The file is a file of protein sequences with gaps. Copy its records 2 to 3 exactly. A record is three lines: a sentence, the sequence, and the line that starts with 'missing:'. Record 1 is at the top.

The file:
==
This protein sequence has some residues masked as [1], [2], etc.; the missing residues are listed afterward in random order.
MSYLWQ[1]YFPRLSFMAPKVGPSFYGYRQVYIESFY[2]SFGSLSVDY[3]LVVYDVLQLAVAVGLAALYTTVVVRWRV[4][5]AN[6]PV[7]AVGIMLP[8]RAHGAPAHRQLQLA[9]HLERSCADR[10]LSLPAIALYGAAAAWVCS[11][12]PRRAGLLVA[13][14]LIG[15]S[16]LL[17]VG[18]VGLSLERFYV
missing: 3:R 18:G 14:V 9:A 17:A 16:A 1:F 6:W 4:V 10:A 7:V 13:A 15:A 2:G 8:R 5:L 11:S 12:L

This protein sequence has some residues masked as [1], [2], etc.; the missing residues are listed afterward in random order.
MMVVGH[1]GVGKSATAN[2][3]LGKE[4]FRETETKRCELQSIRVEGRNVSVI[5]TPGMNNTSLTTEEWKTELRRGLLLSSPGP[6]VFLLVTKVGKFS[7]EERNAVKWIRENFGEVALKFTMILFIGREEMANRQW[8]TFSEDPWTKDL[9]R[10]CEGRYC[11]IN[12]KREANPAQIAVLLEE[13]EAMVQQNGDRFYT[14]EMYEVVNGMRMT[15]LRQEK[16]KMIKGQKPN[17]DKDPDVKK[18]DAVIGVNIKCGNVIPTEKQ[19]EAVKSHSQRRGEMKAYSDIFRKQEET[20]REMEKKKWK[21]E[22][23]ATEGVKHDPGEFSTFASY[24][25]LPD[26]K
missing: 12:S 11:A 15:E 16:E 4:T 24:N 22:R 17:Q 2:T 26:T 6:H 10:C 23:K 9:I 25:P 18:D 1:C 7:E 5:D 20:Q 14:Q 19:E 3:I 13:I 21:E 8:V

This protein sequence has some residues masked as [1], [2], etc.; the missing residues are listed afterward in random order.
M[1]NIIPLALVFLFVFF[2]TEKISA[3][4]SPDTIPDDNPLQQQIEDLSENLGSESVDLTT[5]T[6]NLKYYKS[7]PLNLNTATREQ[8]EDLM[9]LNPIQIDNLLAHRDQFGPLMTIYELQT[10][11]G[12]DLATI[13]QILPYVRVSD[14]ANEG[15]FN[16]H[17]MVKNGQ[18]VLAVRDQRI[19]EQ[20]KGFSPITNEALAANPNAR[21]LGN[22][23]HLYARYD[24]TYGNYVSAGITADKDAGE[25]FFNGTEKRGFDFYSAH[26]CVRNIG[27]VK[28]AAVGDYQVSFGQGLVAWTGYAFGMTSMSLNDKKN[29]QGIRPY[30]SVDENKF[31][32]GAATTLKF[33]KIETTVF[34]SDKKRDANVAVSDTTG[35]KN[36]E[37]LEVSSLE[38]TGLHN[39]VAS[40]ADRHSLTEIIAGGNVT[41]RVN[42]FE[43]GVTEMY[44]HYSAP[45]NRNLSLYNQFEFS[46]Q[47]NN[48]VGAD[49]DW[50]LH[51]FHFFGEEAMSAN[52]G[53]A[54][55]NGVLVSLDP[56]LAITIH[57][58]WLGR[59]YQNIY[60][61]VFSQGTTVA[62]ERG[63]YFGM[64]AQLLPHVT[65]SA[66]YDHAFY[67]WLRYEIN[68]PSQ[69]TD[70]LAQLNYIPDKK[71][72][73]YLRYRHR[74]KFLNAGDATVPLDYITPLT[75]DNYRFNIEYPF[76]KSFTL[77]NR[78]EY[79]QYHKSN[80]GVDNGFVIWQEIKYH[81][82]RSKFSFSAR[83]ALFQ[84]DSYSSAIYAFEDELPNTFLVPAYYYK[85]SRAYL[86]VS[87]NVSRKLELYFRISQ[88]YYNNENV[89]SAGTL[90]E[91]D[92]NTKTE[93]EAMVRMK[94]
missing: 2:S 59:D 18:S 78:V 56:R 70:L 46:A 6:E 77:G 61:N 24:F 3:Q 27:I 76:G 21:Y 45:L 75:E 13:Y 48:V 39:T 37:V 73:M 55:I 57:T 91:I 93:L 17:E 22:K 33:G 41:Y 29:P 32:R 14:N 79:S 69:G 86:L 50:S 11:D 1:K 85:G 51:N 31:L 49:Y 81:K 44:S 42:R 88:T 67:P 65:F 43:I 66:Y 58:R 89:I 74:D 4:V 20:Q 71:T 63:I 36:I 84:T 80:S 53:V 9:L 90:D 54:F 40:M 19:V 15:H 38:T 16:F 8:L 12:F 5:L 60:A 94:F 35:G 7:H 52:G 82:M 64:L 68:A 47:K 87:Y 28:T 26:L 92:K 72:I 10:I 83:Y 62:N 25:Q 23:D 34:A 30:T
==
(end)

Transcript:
This protein sequence has some residues masked as [1], [2], etc.; the missing residues are listed afterward in random order.
MMVVGH[1]GVGKSATAN[2][3]LGKE[4]FRETETKRCELQSIRVEGRNVSVI[5]TPGMNNTSLTTEEWKTELRRGLLLSSPGP[6]VFLLVTKVGKFS[7]EERNAVKWIRENFGEVALKFTMILFIGREEMANRQW[8]TFSEDPWTKDL[9]R[10]CEGRYC[11]IN[12]KREANPAQIAVLLEE[13]EAMVQQNGDRFYT[14]EMYEVVNGMRMT[15]LRQEK[16]KMIKGQKPN[17]DKDPDVKK[18]DAVIGVNIKCGNVIPTEKQ[19]EAVKSHSQRRGEMKAYSDIFRKQEET[20]REMEKKKWK[21]E[22][23]ATEGVKHDPGEFSTFASY[24][25]LPD[26]K
missing: 12:S 11:A 15:E 16:E 4:T 24:N 22:R 17:Q 2:T 26:T 6:H 10:C 23:K 9:I 25:P 18:D 1:C 7:E 5:D 20:Q 14:Q 19:E 3:I 13:I 21:E 8:V

This protein sequence has some residues masked as [1], [2], etc.; the missing residues are listed afterward in random order.
M[1]NIIPLALVFLFVFF[2]TEKISA[3][4]SPDTIPDDNPLQQQIEDLSENLGSESVDLTT[5]T[6]NLKYYKS[7]PLNLNTATREQ[8]EDLM[9]LNPIQIDNLLAHRDQFGPLMTIYELQT[10][11]G[12]DLATI[13]QILPYVRVSD[14]ANEG[15]FN[16]H[17]MVKNGQ[18]VLAVRDQRI[19]EQ[20]KGFSPITNEALAANPNAR[21]LGN[22][23]HLYARYD[24]TYGNYVSAGITADKDAGE[25]FFNGTEKRGFDFYSAH[26]CVRNIG[27]VK[28]AAVGDYQVSFGQGLVAWTGYAFGMTSMSLNDKKN[29]QGIRPY[30]SVDENKF[31][32]GAATTLKF[33]KIETTVF[34]SDKKRDANVAVSDTTG[35]KN[36]E[37]LEVSSLE[38]TGLHN[39]VAS[40]ADRHSLTEIIAGGNVT[41]RVN[42]FE[43]GVTEMY[44]HYSAP[45]NRNLSLYNQFEFS[46]Q[47]NN[48]VGAD[49]DW[50]LH[51]FHFFGEEAMSAN[52]G[53]A[54][55]NGVLVSLDP[56]LAITIH[57][58]WLGR[59]YQNIY[60][61]VFSQGTTVA[62]ERG[63]YFGM[64]AQLLPHVT[65]SA[66]YDHAFY[67]WLRYEIN[68]PSQ[69]TD[70]LAQLNYIPDKK[71][72][73]YLRYRHR[74]KFLNAGDATVPLDYITPLT[75]DNYRFNIEYPF[76]KSFTL[77]NR[78]EY[79]QYHKSN[80]GVDNGFVIWQEIKYH[81][82]RSKFSFSAR[83]ALFQ[84]DSYSSAIYAFEDELPNTFLVPAYYYK[85]SRAYL[86]VS[87]NVSRKLELYFRISQ[88]YYNNENV[89]SAGTL[90]E[91]D[92]NTKTE[93]EAMVRMK[94]
missing: 2:S 59:D 18:S 78:V 56:R 70:L 46:A 6:E 77:G 61:N 24:F 3:Q 27:I 76:G 21:Y 45:L 75:E 13:Y 48:V 39:T 37:V 73:M 55:I 57:T 91:I 93:L 17:E 22:K 33:G 41:Y 29:P 32:R 14:N 79:S 69:G 86:L 50:S 11:D 1:K 85:G 51:N 31:L 49:Y 81:K 44:S 42:R 88:T 67:P 65:F 43:I 66:Y 58:R 89:I 74:D 4:V 20:Q 71:T 63:I 36:I 84:T 80:S 53:V 9:L 90:D 54:F 40:M 19:V 15:H 38:T 16:F 8:L 12:F 5:L 60:A 94:F 35:G 7:H 52:G 82:M 64:L 68:A 47:K 87:Y 28:T 26:L 92:K 72:I 10:I 83:Y 62:N 25:Q 23:D 34:A 30:T